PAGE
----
In some instances, it may be desirable to etch or mask a portion of the base layer with a pattern of dots or other shapes so that the stiff nickel layer does not completely surround the balloon. If the abrasive is only plated to the etched pattern, it may allow the balloon to more easily expand and collapse.

In addition to electroplating, it is believed that other techniques could be used to secure the abrasive to the balloon, such as by using an adhesive or chemically bonding sites on the outer surface of the polymeric balloon to which metal ions such as copper, silver, gold, or nickel may bond. These sites may be bonded to the balloon surface using a high-vacuum plasma system or by incorporating chemicals (such as carbon, silver, etc.) with the polymer prior to the extrusion of the balloon. Alternatively, it is believed that pulse cathode arc ion deposition could be used to incorporate bonding sites on the surface of the elastomer.

FIGS. 2A and 2B illustrate another embodiment of an expandable ablation burr according to the present invention. The expandable ablation burr 40 is mounted to the distal end of a conventional drive shaft 24 that rotates the burr at high speeds. A guide wire 26 extends through the drive shaft 24 and the ablation burr 40 so that the burr can guide through a vascular occlusion. The burr is formed as a solid core (except for the lumen through which the guide wire extends) that is made of metal or other suitable material and includes a generally bullet-shaped nose section 42 having a maximum diameter that begins at approximately the midpoint of the burr and tapers in diameter to the distal tip of the burr. The burr 40 also contains a proximal stepped section 44 having a substantially constant diameter that is less than the maximum diameter of the nose section.

Secured over the stepped section 44 of the burr with an adhesive or a mechanical fastener is a polymeric tube 46 having an outer diameter that is substantially equal to or greater than the maximum outer diameter of the nose section 42. The length of the polymeric tube 46 is preferably longer than the length of the stepped section 44 such that a portion of the polymeric tube overhangs the proximal end of the solid core. An abrasive coating is disposed on at least a portion of the outer surface of the tube 46 and the nose section 42. The abrasive is secured to the tube 46 in the same manner as the abrasive is secured to the expandable balloon described above.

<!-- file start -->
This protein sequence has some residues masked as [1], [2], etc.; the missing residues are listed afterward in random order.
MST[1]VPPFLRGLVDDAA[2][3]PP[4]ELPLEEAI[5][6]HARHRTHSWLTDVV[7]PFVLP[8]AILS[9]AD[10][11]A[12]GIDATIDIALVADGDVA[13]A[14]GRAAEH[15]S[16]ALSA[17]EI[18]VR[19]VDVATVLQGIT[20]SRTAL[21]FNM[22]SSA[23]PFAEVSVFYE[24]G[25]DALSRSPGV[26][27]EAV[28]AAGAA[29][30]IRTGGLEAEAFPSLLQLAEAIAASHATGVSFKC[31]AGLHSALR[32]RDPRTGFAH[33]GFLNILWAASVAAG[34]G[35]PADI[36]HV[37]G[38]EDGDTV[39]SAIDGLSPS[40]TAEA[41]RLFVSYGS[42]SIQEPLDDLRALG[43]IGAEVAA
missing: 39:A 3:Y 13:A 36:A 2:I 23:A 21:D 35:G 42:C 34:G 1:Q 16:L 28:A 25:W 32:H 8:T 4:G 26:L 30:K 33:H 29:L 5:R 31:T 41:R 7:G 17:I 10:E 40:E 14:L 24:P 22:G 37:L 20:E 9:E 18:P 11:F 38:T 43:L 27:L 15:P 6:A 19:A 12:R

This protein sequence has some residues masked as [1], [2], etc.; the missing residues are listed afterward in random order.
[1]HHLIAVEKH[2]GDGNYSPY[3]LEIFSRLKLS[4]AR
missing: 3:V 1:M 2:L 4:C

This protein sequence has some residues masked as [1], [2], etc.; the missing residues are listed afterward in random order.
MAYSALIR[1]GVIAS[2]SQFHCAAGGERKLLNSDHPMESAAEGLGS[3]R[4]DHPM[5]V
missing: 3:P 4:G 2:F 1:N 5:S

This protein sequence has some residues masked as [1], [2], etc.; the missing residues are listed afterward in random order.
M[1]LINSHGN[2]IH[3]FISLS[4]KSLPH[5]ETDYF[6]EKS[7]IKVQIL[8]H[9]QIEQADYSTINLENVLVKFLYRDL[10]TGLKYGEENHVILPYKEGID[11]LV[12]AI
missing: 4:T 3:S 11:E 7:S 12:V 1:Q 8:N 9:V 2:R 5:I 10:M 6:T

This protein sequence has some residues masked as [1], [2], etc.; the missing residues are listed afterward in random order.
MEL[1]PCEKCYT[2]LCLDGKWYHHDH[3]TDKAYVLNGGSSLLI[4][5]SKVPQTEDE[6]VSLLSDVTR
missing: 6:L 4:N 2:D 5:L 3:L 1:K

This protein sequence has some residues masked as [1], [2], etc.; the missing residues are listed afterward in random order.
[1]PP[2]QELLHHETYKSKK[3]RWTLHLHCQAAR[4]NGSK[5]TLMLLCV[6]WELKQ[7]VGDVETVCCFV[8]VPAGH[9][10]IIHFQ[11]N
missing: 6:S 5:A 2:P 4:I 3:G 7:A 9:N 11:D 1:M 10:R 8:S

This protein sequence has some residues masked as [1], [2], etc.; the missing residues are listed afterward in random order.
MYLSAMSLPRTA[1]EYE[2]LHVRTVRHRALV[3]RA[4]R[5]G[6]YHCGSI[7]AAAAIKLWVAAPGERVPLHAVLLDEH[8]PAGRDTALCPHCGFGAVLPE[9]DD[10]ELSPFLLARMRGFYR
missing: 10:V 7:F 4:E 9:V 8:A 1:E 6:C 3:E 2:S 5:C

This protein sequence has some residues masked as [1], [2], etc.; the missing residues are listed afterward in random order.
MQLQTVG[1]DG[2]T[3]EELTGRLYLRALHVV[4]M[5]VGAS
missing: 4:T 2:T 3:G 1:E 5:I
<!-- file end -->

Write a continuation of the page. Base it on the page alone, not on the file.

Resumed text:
When the drive shaft 24 is not rotated, the ablation burr 40 has a maximum outer diameter that is smaller than the inner diameter of a guide catheter 22 through which the burr is routed.

As shown in FIG. 2B, when the drive shaft 24 is rotated, the proximal end of the elastomeric tube 46 expands due to centrifugal force. The proximal end of the ablation burr 40 extends radially outward, therefore allowing the burr to ablate a larger lumen as it is advanced in a vessel. As the drive shaft 24 is slowed, the centrifugal force on the proximal end of the polymeric tube 46 decreases and the outer diameter of the ablation burr returns to its unexpanded state. The ablation burr can then be withdrawn from the patient through the guide catheter 22.

FIGS. 2C and 2D illustrate a cross-section of an alternative embodiment of the expandable ablation burr shown in FIGS. 2A and 2B. An ablation burr 40′ includes a generally solid core including a distal nose section 42 and a proximal stepped section 44. A polymeric tube 46′ is bonded to the stepped section 44 such that the outer diameter of the polymeric tube is approximately equal to the maximum diameter of the nose section 42 when the burr is in an unexpanded state. In contrast to the embodiment shown in FIGS. 2A and 2B, a proximal end 48 of the polymeric tube 46′ is tapered to the drive shaft 24. In addition, the polymeric tube 46′ may include one or more holes 50 disposed about its periphery to control the outer diameter of the burr as the burr is rotated.

FIG. 2D illustrates the ablation burr 40′ as the drive shaft 24 is rotated. Centrifugal force causes a center section of the polymeric tube that lies between the proximal end of the solid core and the proximal end 48 of the tube to expand radially outward. As the burr begins spinning, centrifugal force expands the polymeric tube. Fluid then fills the interior cavity of the tube and is also acted on by the centrifugal force. To prevent the tube from over expanding, fluid is allowed to vent out the one or more holes 50 that surround the tube 46′ such that the volumetric rate at which the fluid vents from the tube reaches an equilibrium with the volumetric rate at which it enters the interior of the tube and the expansion of the tube is halted. The one or more holes 50 increase in size as the speed of the burr increases and the tube expands. As the rotational speed of the ablation burr is decreased, the outer diameter of the burr decreases so that the burr can be withdrawn through the catheter. Because the end 48 of the polymeric tube 46′ is closed to meet the drive shaft 24, the polymeric tube 46′ is less likely to catch the distal end of the guide catheter as the burr is withdrawn from the patient.

Although the polymeric tube is preferably positioned at the proximal end of the burr, it may be advantageous to place the tube at the distal end of the burr in order to remove certain occlusions.

In simulated ablation tests, the ablation burrs illustrated in FIGS. 2A-2D appear to cause less trauma to the vessel walls and a more even cutting than a conventional burr. In addition, the spinning polymeric tube appears to self center the burr in the center of the patient's vessel. Finally, it is believed that the increased surface area of the polymeric tube creates less heat at the point where it contacts the occlusion, thereby reducing the likelihood of vessel spasm damage or clotting.